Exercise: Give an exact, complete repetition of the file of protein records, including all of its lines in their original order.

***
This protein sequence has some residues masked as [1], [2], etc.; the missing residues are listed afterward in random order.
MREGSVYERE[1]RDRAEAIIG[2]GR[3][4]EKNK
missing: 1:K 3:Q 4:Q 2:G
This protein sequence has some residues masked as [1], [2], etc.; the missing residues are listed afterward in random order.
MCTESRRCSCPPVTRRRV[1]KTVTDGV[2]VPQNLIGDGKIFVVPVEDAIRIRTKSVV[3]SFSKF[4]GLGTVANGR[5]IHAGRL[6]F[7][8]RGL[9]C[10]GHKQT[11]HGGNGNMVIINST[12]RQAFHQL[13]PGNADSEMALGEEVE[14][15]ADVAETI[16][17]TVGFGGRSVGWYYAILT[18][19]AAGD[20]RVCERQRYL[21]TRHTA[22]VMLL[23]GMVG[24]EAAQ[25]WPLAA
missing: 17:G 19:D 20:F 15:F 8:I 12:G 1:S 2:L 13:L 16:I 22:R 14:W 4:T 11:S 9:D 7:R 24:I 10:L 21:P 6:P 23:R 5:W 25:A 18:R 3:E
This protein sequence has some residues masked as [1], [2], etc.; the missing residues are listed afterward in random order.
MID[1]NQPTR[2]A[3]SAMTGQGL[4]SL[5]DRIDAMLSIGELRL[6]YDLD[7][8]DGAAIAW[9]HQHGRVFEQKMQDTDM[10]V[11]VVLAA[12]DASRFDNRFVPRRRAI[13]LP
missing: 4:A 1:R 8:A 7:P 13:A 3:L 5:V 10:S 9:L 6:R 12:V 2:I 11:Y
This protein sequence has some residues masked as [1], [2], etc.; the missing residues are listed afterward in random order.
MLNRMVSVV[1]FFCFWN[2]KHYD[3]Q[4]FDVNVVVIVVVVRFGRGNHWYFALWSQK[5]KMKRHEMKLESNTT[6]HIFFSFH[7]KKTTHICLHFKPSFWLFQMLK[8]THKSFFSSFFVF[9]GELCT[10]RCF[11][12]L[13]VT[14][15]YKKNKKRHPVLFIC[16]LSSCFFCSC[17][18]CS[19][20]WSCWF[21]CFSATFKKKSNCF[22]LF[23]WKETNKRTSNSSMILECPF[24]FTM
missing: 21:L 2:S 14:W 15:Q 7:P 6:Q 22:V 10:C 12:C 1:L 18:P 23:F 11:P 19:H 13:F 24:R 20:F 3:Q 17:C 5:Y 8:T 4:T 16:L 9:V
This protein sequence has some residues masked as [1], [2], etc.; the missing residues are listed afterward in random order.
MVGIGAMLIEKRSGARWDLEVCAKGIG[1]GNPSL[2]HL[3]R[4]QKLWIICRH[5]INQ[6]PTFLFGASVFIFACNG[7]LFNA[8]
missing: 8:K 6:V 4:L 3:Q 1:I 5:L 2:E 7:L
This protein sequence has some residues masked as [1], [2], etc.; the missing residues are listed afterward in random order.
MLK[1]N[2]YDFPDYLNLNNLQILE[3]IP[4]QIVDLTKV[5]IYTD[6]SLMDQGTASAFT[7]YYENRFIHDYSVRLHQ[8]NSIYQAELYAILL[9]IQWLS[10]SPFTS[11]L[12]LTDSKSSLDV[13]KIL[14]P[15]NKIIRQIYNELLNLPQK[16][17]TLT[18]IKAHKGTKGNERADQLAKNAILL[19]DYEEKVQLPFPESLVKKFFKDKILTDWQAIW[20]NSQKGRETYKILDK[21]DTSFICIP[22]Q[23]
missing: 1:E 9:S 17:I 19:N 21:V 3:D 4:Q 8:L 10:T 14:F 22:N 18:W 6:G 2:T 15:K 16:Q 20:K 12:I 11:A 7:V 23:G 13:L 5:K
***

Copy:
This protein sequence has some residues masked as [1], [2], etc.; the missing residues are listed afterward in random order.
MREGSVYERE[1]RDRAEAIIG[2]GR[3][4]EKNK
missing: 1:K 3:Q 4:Q 2:G
This protein sequence has some residues masked as [1], [2], etc.; the missing residues are listed afterward in random order.
MCTESRRCSCPPVTRRRV[1]KTVTDGV[2]VPQNLIGDGKIFVVPVEDAIRIRTKSVV[3]SFSKF[4]GLGTVANGR[5]IHAGRL[6]F[7][8]RGL[9]C[10]GHKQT[11]HGGNGNMVIINST[12]RQAFHQL[13]PGNADSEMALGEEVE[14][15]ADVAETI[16][17]TVGFGGRSVGWYYAILT[18][19]AAGD[20]RVCERQRYL[21]TRHTA[22]VMLL[23]GMVG[24]EAAQ[25]WPLAA
missing: 17:G 19:D 20:F 15:F 8:I 12:G 1:S 2:L 13:L 16:I 22:R 14:W 4:T 11:S 9:D 7:R 24:I 10:L 21:P 6:P 23:R 5:W 25:A 18:R 3:E
This protein sequence has some residues masked as [1], [2], etc.; the missing residues are listed afterward in random order.
MID[1]NQPTR[2]A[3]SAMTGQGL[4]SL[5]DRIDAMLSIGELRL[6]YDLD[7][8]DGAAIAW[9]HQHGRVFEQKMQDTDM[10]V[11]VVLAA[12]DASRFDNRFVPRRRAI[13]LP
missing: 4:A 1:R 8:A 7:P 13:A 3:L 5:V 10:S 9:L 6:R 12:V 2:I 11:Y
This protein sequence has some residues masked as [1], [2], etc.; the missing residues are listed afterward in random order.
MLNRMVSVV[1]FFCFWN[2]KHYD[3]Q[4]FDVNVVVIVVVVRFGRGNHWYFALWSQK[5]KMKRHEMKLESNTT[6]HIFFSFH[7]KKTTHICLHFKPSFWLFQMLK[8]THKSFFSSFFVF[9]GELCT[10]RCF[11][12]L[13]VT[14][15]YKKNKKRHPVLFIC[16]LSSCFFCSC[17][18]CS[19][20]WSCWF[21]CFSATFKKKSNCF[22]LF[23]WKETNKRTSNSSMILECPF[24]FTM
missing: 21:L 2:S 14:W 15:Q 7:P 6:Q 22:V 10:C 12:C 1:L 18:P 23:F 11:P 19:H 13:F 24:R 20:F 3:Q 17:C 5:Y 8:T 4:T 16:L 9:V
This protein sequence has some residues masked as [1], [2], etc.; the missing residues are listed afterward in random order.
MVGIGAMLIEKRSGARWDLEVCAKGIG[1]GNPSL[2]HL[3]R[4]QKLWIICRH[5]INQ[6]PTFLFGASVFIFACNG[7]LFNA[8]
missing: 8:K 6:V 4:L 3:Q 1:I 5:L 2:E 7:L
This protein sequence has some residues masked as [1], [2], etc.; the missing residues are listed afterward in random order.
MLK[1]N[2]YDFPDYLNLNNLQILE[3]IP[4]QIVDLTKV[5]IYTD[6]SLMDQGTASAFT[7]YYENRFIHDYSVRLHQ[8]NSIYQAELYAILL[9]IQWLS[10]SPFTS[11]L[12]LTDSKSSLDV[13]KIL[14]P[15]NKIIRQIYNELLNLPQK[16][17]TLT[18]IKAHKGTKGNERADQLAKNAILL[19]DYEEKVQLPFPESLVKKFFKDKILTDWQAIW[20]NSQKGRETYKILDK[21]DTSFICIP[22]Q[23]
missing: 1:E 9:S 17:I 19:N 21:V 3:D 4:Q 8:L 10:T 14:F 22:N 18:W 6:G 2:T 15:K 16:Q 20:K 12:I 11:A 7:V 23:G 13:L 5:K